Green Impact Inhaler Project

Reducing the Carbon Footprint of your doctor’s surgery

The Lennard Surgery is committed to helping the NHS reach their target of being totally carbon neutral by 20401.

We are currently reviewing our own practices to look for changes we can make to help shape an environmentally friendly and sustainable future by reducing our carbon footprint.

One change that we have identified is converting patients from Metered Dose Inhalers (MDIs) to Dry Powder Inhalers (DPIs) where appropriate.

This conversion is something that we all at The Lennard Surgery feel passionately about. To make a real change we will need the help of our patients, especially you!

What are metered dose inhalers and dry powder inhalers?

MDIs use a pressurised propellant within the aerosol chamber to help administer the medicine. The propellants used in these inhalers are potent greenhouse gases which cause damage to the ozone layer.

DPIs are newer inhalers, where the medicine is released when the patient breathes in on the inhaler. This means that there is no need for the pressurised propellant.

Why are these inhaler changes important?

Inhalers contribute to roughly 3.5% of the NHS’ total carbon footprint2.

As mentioned, MDIs use greenhouse gases as their propellants. This means that, on average, 100 doses of an MDI releases carbon emissions equivalent to that released during a 180-mile drive in a car3. On the other hand, DPIs release 18 times LESS carbon emissions that MDIs4.

Climate change is also an important determinant of social and physical health5. In other words, reducing climate change will not only have a positive impact on the environment, but it will also improve our health in general.

How will changing to a DPI affect me?

The medication and dose that you receive will remain same, so it should not have any impact on your health. The only aspect that will change is device that delivers the medication.

Some people find the DPIs are easier to use as they do not require the hand-breath coordination that is required by MDIs6. Although some people may find that they prefer their original MDI.

Of course, should you decide that you prefer your original MDI after trying the DPI, you can always be switched straight back.

Inhaler technique

When changing over inhalers it is important that patients know the correct technique for their new inhaler.

You can visit the links (External) below which show the correct technique for some inhalers:

Fostair NEXThaler

Beclomethasone Easyhaler

Salamol pMDI:

What happens next?

At your next asthma or COPD review, we will discuss any possible changes to your inhalers. Your health comes first, so changes will only happen if it is suitable for the patient.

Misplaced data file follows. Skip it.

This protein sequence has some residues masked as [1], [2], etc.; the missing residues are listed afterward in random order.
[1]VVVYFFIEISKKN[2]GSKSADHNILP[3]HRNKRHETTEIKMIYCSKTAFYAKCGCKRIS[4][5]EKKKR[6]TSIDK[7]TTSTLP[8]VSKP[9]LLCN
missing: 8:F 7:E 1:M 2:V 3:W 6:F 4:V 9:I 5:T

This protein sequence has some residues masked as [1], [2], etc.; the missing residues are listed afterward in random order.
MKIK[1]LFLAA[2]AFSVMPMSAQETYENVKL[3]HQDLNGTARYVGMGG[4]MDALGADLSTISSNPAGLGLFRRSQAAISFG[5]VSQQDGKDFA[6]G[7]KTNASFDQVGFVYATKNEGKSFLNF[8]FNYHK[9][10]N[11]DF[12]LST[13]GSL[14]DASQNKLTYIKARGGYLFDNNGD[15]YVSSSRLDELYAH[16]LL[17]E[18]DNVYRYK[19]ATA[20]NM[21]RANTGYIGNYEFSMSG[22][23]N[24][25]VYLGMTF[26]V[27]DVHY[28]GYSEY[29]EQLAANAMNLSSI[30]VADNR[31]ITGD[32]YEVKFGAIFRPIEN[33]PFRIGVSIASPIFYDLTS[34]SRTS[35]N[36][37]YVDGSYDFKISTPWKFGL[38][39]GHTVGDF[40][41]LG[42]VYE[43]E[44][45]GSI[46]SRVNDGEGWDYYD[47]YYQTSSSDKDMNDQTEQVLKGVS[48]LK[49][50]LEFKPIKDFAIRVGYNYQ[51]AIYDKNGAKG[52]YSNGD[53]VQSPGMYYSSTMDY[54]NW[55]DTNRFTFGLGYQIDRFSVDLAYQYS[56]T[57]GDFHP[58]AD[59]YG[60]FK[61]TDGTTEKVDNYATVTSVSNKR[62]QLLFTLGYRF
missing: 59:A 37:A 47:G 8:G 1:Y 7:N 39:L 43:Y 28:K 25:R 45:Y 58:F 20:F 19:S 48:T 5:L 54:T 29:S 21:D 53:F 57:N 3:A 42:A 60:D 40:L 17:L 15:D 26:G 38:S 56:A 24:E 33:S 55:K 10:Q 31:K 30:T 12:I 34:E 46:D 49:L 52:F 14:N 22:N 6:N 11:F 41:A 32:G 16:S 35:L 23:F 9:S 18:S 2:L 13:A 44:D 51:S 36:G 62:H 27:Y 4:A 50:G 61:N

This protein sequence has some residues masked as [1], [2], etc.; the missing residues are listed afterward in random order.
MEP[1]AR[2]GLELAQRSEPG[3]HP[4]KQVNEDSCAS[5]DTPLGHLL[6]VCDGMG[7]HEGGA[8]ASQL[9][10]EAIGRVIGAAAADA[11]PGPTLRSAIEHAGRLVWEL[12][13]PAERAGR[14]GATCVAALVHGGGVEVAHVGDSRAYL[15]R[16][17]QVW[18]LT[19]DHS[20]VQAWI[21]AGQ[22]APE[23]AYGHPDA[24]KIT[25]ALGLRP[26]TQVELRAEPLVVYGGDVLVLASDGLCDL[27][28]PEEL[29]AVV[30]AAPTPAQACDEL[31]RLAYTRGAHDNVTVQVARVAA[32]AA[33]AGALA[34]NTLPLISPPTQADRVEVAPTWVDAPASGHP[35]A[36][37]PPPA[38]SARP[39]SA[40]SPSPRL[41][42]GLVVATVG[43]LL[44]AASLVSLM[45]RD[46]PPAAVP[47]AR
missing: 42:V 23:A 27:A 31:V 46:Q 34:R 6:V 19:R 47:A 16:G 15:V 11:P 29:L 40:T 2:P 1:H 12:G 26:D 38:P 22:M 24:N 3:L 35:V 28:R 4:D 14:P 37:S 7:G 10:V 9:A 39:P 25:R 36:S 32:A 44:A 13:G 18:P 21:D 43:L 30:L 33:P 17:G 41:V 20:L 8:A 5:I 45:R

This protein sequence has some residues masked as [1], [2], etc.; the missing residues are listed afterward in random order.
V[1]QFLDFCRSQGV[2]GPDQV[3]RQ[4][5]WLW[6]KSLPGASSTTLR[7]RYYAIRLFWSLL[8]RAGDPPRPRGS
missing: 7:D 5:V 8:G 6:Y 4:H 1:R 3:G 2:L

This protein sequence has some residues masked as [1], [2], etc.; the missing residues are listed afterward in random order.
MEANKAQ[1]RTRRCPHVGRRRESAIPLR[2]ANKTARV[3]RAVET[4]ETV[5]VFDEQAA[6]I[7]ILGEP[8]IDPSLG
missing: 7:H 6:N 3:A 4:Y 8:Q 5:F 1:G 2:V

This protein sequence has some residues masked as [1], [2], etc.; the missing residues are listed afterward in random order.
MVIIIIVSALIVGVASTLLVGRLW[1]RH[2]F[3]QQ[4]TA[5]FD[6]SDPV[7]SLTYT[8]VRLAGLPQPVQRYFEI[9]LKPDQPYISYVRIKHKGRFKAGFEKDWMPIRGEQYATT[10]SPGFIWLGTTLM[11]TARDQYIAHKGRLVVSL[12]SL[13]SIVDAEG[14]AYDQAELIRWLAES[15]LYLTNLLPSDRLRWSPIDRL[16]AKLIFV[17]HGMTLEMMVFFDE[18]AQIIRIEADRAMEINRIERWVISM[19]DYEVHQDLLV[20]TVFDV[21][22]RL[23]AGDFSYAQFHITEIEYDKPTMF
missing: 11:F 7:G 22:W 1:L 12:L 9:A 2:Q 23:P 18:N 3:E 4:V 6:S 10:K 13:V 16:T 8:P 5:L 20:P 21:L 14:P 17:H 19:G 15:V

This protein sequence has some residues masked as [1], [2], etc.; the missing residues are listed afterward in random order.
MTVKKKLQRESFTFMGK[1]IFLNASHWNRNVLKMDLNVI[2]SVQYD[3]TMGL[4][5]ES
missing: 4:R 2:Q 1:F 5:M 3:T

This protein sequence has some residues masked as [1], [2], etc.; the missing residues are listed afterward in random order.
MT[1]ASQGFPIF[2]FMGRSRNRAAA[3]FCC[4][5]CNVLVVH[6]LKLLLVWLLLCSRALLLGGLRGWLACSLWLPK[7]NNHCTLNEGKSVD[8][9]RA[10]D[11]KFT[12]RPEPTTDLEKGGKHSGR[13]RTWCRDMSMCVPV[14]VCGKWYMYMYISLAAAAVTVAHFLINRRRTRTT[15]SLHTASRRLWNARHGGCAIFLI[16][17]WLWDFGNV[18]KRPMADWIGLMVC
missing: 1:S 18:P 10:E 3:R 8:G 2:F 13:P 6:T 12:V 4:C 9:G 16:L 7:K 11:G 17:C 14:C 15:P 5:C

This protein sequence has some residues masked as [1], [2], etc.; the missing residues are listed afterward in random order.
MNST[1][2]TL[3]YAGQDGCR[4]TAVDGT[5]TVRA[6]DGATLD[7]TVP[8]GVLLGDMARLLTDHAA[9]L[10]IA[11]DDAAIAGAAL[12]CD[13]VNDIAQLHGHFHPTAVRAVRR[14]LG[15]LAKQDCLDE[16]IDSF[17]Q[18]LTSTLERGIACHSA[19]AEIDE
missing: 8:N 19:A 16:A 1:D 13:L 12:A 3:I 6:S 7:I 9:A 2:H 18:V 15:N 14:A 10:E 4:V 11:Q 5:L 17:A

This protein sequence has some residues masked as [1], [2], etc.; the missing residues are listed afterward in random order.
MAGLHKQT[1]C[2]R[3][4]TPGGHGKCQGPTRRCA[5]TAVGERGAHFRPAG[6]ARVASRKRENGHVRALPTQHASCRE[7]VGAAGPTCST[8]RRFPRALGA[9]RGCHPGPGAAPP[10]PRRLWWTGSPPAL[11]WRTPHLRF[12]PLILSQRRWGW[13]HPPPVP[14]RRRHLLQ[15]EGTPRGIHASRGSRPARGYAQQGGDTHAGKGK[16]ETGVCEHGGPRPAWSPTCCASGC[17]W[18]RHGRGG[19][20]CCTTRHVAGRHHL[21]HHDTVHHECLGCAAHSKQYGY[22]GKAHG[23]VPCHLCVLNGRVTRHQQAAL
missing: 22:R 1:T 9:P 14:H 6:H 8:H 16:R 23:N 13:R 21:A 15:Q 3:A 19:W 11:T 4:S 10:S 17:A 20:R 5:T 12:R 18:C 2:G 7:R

We plan to review our Ventolin prescribing. This is the most commonly used inhaler in the UK. Ventolin is actually the brand name (like hoover for vacuum cleaners), and the active ingredient is Salbutamol. Ventolin is a particularly large volume inhaler with lots of propellant in. Changing to a smaller volume metered dose inhaler, such as Salamol, means a lot less of the harmful propellant is released into the environment.

Ventolin Evohaler – Approx. 28kgCO2e per inhaler compared to Salamol – Approx. 10kgCO2e per inhaler

Remember good asthma control looks like using your blue inhaler only 3 times per week or 2 inhalers a year.


All used inhalers should be returned to a pharmacy to be disposed of safely.

They can be disposed of by the pharmacist with other drugs waste, this is then thermally treated to destroy the greenhouse gases. This environmentally safe disposal route is available at all pharmacies7

  1. NHS England. Delivering a ‘Net Zero’ National Health Service. (EXTERNAL LINK).
  2. NHS Sustainable Development Unit. Sustainable Development in the Health and Care System: Health Check;2016. (EXTERNAL LINK).
  3. NICE National Institute for Healthcare and Excellence: asthma patient decision aid.
  4. British Thoracic Society (BTS) (2019) Position Statement: Environment and Lung Health.
  5. Watts N, Amann M, Arnell A, et al. (2018). The 2018 report of the Lancet Countdown on health and climate change: shaping the health of nations for centuries to come. Lancet, 392(10163):2479–2514
  6. Desai, H. & Dala, B. (2012) Management Options in Chronic Obstructive Pulmonary Disease. Clinical Medicine Insights: Therapeutics. 4(4):273-285.
  7. Recycle Now (2021) What to do with INHALERS.